|Fatal Obsession, The Jungle Death
of Dian Fossey
Vanity Fair Magazine, September 1986
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The rains in Rwanda had let up last December when Dian Fossey was murdered in her cabin in the mountains, but by the time I arrived, a few months later, they were coming down hard, twice a day. The airport at Kigali, the capital, was socked in. Through the ciouds I caught glimpses of long ridges and deep valleys terraced with rows of bananas, beans, sweet potato. Rwanda is one of the smallest, poorest, and most densely populated countries in Africa. There are 5.9 million Banyarwanda, as the people are called-more than 500 per square mile. Almost every available patch of land is under cultivation, and 23,000 new families need land each year. Women do most of the farming-black Bahutu women in bold-patterned sarongs who look up from black furrows of rich volcanic soil and give you thousand-dollar smiles. Rwanda feeds itself, and though it is poor it is at peace, and because it is at peace, and is in the Western camp and surrounded by large, uncoalesced countries where anything could happen-Zaire, Uganda, Tanzania-it gets a lot of aid. The Banyarwanda, whom Dian called' 'woggiepoos," are hardworking, amiable, courteous, easygoing, and quite prudish. Their president, General-Major Juvenal Habyarimana, who came to power in a coup thirteen years ago, is a model of moderation. The main roads, recently paved by the Chinese, are in great shape. Radio communications are excellent; if you want to get hold of someone, you just send a message for him on the radio. The civil servants are at their desks, and they are paid on time. If Africa is Oz, an Africanist in New York told me, Rwanda is the Land of the Munchkins.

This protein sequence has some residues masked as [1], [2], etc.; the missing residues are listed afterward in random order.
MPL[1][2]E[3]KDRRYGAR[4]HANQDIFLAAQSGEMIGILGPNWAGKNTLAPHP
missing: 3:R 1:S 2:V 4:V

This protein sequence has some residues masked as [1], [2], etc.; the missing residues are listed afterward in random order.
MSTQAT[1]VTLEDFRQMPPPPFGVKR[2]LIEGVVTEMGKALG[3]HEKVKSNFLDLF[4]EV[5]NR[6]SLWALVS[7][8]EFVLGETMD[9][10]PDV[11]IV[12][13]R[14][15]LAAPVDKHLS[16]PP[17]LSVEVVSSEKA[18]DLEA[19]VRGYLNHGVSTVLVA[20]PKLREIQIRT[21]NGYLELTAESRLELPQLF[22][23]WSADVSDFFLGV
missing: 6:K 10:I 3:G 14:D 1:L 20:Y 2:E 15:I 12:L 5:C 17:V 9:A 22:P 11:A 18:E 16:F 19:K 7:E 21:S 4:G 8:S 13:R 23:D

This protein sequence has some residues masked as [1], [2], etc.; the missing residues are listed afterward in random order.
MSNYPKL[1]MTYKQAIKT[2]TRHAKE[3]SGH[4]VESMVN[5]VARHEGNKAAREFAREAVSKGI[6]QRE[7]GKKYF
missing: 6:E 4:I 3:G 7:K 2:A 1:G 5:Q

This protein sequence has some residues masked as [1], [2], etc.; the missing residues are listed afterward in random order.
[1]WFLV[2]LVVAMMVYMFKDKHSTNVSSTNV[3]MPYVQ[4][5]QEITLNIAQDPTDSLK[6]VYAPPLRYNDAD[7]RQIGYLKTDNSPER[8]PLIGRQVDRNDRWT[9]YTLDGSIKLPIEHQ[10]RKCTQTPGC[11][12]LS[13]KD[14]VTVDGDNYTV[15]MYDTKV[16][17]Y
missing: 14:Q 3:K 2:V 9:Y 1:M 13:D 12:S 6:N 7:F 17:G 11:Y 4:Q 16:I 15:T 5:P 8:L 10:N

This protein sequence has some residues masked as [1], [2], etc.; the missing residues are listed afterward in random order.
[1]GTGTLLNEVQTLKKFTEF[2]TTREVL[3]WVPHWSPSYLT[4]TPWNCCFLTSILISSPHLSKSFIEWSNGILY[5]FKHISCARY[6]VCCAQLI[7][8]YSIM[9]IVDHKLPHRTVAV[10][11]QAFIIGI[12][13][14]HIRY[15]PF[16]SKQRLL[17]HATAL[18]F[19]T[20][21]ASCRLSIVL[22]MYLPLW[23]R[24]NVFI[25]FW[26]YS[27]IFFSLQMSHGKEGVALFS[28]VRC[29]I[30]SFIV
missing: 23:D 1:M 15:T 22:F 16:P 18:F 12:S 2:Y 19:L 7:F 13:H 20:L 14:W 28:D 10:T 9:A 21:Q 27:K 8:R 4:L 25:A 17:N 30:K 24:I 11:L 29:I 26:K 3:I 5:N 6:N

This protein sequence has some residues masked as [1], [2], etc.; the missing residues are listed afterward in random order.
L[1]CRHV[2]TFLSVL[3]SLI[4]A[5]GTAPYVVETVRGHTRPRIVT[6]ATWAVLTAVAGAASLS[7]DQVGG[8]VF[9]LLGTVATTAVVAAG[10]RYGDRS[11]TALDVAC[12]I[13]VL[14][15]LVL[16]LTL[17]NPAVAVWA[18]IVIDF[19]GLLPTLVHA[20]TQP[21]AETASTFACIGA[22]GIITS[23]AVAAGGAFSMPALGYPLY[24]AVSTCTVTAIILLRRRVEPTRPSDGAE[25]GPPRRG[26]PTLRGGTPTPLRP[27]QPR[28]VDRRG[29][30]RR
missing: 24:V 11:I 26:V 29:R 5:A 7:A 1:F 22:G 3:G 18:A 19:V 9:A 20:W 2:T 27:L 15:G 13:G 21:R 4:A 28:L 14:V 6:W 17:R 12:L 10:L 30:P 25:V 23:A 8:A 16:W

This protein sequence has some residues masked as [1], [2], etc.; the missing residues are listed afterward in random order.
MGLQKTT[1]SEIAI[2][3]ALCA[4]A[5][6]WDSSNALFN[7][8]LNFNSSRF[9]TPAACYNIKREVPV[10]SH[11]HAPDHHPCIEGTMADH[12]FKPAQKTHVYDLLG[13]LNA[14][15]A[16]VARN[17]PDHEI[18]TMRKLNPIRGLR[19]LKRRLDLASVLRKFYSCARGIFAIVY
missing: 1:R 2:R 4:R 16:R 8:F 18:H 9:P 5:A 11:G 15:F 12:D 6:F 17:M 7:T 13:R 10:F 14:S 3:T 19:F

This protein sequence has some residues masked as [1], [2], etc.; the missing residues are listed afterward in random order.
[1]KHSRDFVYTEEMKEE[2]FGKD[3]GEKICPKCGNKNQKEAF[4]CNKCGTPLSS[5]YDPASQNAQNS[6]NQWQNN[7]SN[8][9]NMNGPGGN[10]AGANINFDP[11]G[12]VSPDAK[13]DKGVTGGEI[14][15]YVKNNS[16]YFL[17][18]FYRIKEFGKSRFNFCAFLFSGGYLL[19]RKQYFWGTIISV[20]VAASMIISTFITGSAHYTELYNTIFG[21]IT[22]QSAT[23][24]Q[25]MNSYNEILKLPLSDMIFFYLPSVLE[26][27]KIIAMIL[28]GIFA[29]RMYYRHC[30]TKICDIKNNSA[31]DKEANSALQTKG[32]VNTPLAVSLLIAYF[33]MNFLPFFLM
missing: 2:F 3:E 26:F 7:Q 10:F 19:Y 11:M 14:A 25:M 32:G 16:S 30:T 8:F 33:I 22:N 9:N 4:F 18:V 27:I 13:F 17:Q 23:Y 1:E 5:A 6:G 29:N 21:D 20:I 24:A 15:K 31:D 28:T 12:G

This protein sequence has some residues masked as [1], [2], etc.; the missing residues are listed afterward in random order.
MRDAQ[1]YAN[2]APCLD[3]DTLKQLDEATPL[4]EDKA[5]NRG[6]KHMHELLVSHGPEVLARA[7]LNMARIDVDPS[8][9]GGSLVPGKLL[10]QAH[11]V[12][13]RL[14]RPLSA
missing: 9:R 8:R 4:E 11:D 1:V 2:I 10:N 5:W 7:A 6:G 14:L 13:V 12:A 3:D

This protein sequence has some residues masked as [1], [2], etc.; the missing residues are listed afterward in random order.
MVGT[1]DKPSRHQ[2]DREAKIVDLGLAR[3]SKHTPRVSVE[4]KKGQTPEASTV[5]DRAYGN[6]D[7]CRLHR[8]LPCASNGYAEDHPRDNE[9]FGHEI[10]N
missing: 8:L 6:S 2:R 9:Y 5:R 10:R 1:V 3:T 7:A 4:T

The center of excitement for expatriates in Kigali is the Hotel des Mille Collines, with its pool and lavish buffet. This was where Dian stayed when she came down from the mountain for a little Rand R, put on a smashing dress she had bought on one of her shopping sprees in London, and went partying with her embassy friends. Sooner or later every mzungu (the African term for white person) in Rwanda you are looking for is bound to show up at the Mille Collines.
Within hours of checking in I ran into David Watts, who had just arrived to take over Dian's job as director of the Karisoke Research Centre-the station for the study of mountain gorillas that she had set up and continued to run for the better part of two decades. David is thirty-five, single, with round wirerimmed glasses and graying hair parted in the middle, a jacket and tie and backpack-a refined, thoughtful individual who looks as though he might play the violin, which he in fact does. He had spent a total of about two years during the late seventies on the mountain with Dian. They had not parted friends. In the last few days he had been making it clear to the Rwandan authorities that he was eager to play ball with themsomething Dian had been singularly uninterested in doing. The gorillas around Karisoke have become very important to the Rwandan economy. They are the fourth most important source of foreign exchange for the country; about six thousand tourists a year, at sixty dollars a head, go up the mountain to see them. The tourists also stay in hotels, rent cars, eat, and buy things.